LeBron LeTrail Warriors 2-0

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Although the old cliché is a playoff series doesn’t truly begin until the home team loses, Cleveland’s inability to steal a contest in Oakland against the heavily favored Warriors means they have to be perfect in both of this week’s games or risk being eliminated in four or five games.

A few weeks back, I wrote that you should back Golden State and Cleveland to meet in the Finals for a fourth straight time – the stance in this column since the season began – despite both being down 3-2 in their respective conference finals. That was your chance to truly cash one last time if you hadn’t gotten in already on advice administered multiple times since way back in October.

The exact series price prop – my recommendation was to play four and five games – also looks good as we head into Game 3. Opportunities to cash in on this season are obviously now dwindling.

Cavs shooting guard J.R. Smith became the fall guy for Game 1 after forgetting what the score was upon coming up with George Hill’s free-throw miss with the score even at 107, dribbling out the clock. He wasn’t the lone culprit.

Tyronn Lue could’ve called timeout. Referees were also to blame.

Following a block/charge call that was overturned at the monitor after triggering a replay due to the restricted area, the Warriors ended up with two late free throws that tied the game instead of giving the ball back to the Cavs to run the clock down inside 10 seconds.

Whether that play should’ve been reviewed in the first place remains a subject of debate, especially since officials have been embarrassingly bad through the first two games with all eyes watching. Ultimately, the reversal was correct since LeBron James did appear to get to his defensive spot late as Kevin Durant barreled in for a layup, but those who say there was no need to go to the monitor are justified in that belief.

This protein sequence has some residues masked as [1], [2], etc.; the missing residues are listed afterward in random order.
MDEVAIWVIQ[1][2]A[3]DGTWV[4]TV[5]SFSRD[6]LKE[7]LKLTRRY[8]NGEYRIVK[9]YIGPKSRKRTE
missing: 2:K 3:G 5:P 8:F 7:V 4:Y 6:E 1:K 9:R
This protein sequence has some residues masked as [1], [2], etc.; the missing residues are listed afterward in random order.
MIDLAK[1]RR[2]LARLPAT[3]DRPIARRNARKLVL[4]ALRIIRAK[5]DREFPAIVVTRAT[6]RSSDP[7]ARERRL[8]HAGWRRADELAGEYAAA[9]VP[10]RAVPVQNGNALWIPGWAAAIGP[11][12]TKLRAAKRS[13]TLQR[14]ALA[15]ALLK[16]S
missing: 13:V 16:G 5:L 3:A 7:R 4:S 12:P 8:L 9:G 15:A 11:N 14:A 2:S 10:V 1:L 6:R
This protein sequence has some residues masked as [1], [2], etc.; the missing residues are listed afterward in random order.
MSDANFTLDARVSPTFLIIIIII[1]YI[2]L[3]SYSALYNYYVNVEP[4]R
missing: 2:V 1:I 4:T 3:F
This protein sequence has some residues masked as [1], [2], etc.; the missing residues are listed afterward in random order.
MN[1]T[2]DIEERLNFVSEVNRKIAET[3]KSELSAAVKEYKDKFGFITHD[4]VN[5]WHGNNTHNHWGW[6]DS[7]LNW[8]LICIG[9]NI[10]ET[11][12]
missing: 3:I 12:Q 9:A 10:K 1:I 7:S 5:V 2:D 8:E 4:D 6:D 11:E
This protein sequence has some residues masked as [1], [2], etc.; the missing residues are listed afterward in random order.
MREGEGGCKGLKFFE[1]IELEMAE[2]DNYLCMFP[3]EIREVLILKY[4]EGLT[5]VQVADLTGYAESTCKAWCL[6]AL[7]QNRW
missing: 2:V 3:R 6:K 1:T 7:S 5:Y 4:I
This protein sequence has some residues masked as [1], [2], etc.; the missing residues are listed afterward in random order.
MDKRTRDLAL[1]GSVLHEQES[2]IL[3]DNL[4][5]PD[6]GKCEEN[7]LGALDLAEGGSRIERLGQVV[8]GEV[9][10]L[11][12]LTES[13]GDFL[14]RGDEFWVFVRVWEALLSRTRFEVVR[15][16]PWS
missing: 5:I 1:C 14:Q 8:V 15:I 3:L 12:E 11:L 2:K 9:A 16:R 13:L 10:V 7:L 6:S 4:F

The Cavs nearly stole a Game 1 in which they closed as a 12.5-point underdog, losing in overtime despite James’ career playoff-high 51 points. The extra session guaranteed the demise of all under bettors and also denied those who took a shot at a Cavs money line, which was available at around +650, from potentially cashing in big.

LeBron, the best player of his generation, didn’t have the same bounce in Sunday’s 122-103 Game 2 setback, finishing with “only” 29 points, nine rebounds and 13 assists. Smith reprised his role as a goat by shooting just 2-for-9 from the field, looking completely devoid of confidence in scoring just five points.

Stephen Curry set a playoff record with nine 3-pointers, five of which came in a decisive fourth quarter where the Cavs had pulled to within seven points. Meanwhile, starter Kevin Durant, Klay Thompson, JaVale McGee and key reserve Shaun Livingston combined to miss just nine of 38 shots, helping embarrass a suspect Cleveland defense.

What can we expect to change as the series shifts to Northeast Ohio? Full disclosure, I have had this series backwards thus far, expecting a blowout in Game 1 and a closer contest in Game 2, which has made for less than satisfying viewing despite the great show the superstars in this series have put on.

Besides expecting James’ brilliance to carry over since he finished his epic performance with blurry vision after being poked in the eye by Draymond Green and said he felt better after a few days of rest, I didn’t anticipate Klay Thompson being as effective as he was following a nasty-looking injury suffered in Game 1 when Smith slipped and wound up taking him out on a slide.